Beyond the Pumpkin
Nov 21, 2017 11:03AM
● By Maleesa Johnson
Fall is finally here. Although autumn officially started on September 22, we believe it truly starts with the first Pumpkin Spice Latte of the season. For many of us, that first delicious swig happened in early September, and if you’re in the same boat, you may be burnt out on pumpkin flavors already. If that’s the case, try out some of these alternatives – and possibly superior – fall flavors. With each item, we have listed an offbeat way to incorporate it into your menu. So have fun with it and dive right in!
Does this fruit ever go out of season or style? While some blame the apple for the fall of mankind and the sleeping doom of Snow White, others say it keeps the doctor away. For the sake of keeping things happy for the holidays, we’ll go with the latter. Juicy apples tossed in with your choice of protein is a perfect way to keep meats from drying out while roasting. Apples can be grilled, turned into apple butter, used in pies...the list goes on. There is a reason why kids give this fruit to their favorite teacher.
Bear with us, because this one sounds crazy. For an added crunch to your grilled cheese sandwich, incorporate thin slices of a Granny Smith apple. Before you gag, we will admit, this technique should not be used on your standard sliced-bread-and-cheddar-cheese sandwich. Try it with brie and honey on sourdough. With this mix of ingredients, you’ll experience a cacophony of flavors, and they're all good!
A common Thanksgiving dinner staple, cranberries are far more versatile than the gelatin-like substance that slides out of the can with a satisfying and simultaneously unsettling “schloop” sound. Cranberries can be used for cocktails, side dishes, salads, and yes, sauces. The tangy berry is sure to add balance to drink and dishes both sweet and salty. Perhaps one of the best aspects about cranberries is color. The deep burgundy color is perfect to decorate desserts and even dinner staples with.
For an added seasonal flair, place cranberries in ice cube trays and cover with water. Once frozen, you have ice cubes with a touch of color, perfect for cocktails or even just a fun way to dress up a plain glass of water or seltzer.
This spice is so prevalent year-round, but for some reason, it fuels nostalgia of fall. Red and yellow leaves falling, the sound of the high school band practicing in the morning and the taste of cinnamon in your coffee. Ahh. Texans aren’t always promised vibrant fall colors, but we can certainly put cinnamon in and on everything.
Honestly, cinnamon goes so well with everything that we had a hard time coming up with a usual match. After much perusing, a recipe for bolognese sauce popped up that incorporates two whole sticks of cinnamon. Unconventional? Yes. Unbelievable? Definitely not. Cinnamon is an immune-boosting rockstar that can go with almost anything.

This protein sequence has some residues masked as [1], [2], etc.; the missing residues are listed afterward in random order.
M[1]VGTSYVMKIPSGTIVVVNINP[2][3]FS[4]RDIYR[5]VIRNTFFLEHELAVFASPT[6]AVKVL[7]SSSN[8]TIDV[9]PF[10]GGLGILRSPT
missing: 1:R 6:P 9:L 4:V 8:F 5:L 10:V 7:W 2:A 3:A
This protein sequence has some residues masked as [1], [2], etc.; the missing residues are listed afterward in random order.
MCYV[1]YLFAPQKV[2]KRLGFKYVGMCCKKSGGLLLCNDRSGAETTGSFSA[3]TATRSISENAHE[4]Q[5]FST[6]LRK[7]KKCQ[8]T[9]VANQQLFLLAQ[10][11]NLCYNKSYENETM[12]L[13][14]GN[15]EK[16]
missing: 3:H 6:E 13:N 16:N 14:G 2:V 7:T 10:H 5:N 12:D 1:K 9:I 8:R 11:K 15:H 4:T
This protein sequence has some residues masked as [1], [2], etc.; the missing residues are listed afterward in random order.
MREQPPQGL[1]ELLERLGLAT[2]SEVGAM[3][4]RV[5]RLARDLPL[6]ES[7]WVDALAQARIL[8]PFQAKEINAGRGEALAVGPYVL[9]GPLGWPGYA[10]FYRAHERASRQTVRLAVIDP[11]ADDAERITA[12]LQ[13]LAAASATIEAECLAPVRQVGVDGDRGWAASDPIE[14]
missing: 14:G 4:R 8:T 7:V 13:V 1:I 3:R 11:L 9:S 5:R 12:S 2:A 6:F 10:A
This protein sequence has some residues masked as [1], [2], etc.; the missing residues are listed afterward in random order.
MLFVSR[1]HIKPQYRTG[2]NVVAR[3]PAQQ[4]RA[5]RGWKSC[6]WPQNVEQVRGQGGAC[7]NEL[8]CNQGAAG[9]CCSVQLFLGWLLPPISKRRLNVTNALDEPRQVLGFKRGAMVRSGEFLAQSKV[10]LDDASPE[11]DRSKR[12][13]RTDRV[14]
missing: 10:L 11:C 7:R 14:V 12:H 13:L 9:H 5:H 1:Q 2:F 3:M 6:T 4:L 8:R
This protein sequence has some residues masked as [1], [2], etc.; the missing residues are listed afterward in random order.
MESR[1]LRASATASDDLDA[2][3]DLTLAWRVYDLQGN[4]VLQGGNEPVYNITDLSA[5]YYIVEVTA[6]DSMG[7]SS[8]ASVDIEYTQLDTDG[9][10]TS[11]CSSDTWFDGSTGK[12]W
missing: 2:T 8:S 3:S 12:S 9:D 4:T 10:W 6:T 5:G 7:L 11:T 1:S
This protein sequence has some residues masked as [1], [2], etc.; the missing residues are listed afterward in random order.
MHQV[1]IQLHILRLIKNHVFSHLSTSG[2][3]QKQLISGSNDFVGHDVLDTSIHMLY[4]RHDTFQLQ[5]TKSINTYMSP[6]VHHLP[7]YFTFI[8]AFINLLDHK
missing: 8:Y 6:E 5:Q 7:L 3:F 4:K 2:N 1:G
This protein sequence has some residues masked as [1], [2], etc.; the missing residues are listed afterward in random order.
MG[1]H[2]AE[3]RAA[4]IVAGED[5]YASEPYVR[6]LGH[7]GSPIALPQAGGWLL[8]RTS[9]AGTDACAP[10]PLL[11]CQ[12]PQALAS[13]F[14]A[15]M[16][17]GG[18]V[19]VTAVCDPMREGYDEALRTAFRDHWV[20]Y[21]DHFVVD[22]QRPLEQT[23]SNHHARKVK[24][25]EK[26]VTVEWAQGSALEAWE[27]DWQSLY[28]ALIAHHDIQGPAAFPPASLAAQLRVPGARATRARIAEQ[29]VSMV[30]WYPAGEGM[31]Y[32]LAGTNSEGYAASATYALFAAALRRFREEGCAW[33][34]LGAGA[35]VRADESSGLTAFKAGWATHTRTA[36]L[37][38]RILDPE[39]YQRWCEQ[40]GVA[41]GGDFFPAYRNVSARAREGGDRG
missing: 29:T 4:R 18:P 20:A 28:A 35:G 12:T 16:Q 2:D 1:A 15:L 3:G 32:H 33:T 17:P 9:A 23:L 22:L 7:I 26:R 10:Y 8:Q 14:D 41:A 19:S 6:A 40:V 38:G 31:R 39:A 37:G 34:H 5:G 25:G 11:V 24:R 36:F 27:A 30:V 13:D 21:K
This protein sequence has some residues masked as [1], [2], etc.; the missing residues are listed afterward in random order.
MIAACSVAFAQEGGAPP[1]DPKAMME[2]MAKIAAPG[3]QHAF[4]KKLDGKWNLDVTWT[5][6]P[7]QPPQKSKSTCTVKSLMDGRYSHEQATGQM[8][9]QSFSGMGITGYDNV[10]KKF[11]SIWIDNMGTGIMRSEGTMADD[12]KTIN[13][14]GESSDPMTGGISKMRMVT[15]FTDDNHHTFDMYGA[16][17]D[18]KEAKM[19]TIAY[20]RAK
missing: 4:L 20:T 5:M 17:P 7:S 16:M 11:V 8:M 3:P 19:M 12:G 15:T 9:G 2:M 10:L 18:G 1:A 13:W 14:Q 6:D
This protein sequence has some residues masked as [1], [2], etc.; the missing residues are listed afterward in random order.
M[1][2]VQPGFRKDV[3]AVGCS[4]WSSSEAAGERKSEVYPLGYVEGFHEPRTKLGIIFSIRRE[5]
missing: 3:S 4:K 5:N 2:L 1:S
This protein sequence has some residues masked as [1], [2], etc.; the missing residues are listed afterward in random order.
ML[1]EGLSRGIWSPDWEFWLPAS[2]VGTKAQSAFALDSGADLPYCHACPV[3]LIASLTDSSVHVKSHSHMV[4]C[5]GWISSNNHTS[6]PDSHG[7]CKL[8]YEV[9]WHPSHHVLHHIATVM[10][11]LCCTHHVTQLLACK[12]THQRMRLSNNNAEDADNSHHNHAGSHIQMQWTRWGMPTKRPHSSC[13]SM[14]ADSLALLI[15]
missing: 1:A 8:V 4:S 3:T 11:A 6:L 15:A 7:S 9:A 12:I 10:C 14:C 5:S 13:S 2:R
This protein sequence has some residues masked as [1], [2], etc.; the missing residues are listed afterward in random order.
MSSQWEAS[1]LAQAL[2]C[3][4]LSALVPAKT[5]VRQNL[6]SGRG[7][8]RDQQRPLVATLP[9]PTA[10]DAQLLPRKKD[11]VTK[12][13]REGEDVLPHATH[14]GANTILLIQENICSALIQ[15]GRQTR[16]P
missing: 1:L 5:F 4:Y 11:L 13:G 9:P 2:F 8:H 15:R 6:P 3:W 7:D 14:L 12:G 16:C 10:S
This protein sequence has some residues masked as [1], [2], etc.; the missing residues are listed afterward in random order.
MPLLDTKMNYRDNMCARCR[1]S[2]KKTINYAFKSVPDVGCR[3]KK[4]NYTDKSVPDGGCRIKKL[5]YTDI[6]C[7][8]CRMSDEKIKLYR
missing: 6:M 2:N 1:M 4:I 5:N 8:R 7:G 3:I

Now things get a little more complicated. Seriously, have you ever tried deseeding a pomegranate? Thankfully, the internet is full of hacks, and while many have failed us, it may just be operator error. Supposedly, pomegranates can be deseeded in under a minute by cutting it in half, turning it seed-side down in your hand and whacking it repeatedly with a wooden spoon.
For some, a Thanksgiving meal is actually all about the pre-feast snacking. While cheese balls certainly aren’t a Thanksgiving exclusive, the appetizer is a holiday staple in some American households. Enter pomegranate. In another fabulous mix of fruit and cheese, pomegranate seeds can be used to coat the outside of cheese balls. Remember how Grandma used to coat the outside with bacon? We’re willing to bet this is a bit healthier.
Ah yes, the comeback vegetable of the 21st century. Hating brussels sprouts used to be cool, but then people started cooking them with bacon. That changed the game. This vegetable, with the appearance of a tiny cabbage, can be a bit confusing to work with. Do you slice it or cook it whole? We say both!
Three words: Buffalo Brussels Sprouts. Stop reaching for that chicken wing, because there is a new sprout in town. Simply roast brussels sprouts after coating them in olive oil to provide a good crunch. After taking them out of the oven, coat them in your favorite buffalo sauce and crumble blue cheese on top. This makes for a perfect game day snack, and let’s face it: you’re going to need one in November.
Dieters, avert your eyes. Caramel reportedly has high potassium counts, but the sugar and fat content is enough to scare away the health-conscious. However, holidays are nationally recognized cheat days, so consider a small caramel splurge justified. We’re two months away from New Year’s resolutions to diet and work out anyway.
Salted-caramel glazes are nothing new. People have been coating a variety of desserts in caramel since its inception–or so we think. We’re not caramel history buffs. But this isn’t about dessert, this is about ham. That’s right, salted-caramel glazed ham. In a weird way, it makes sense, but you can have the first bite.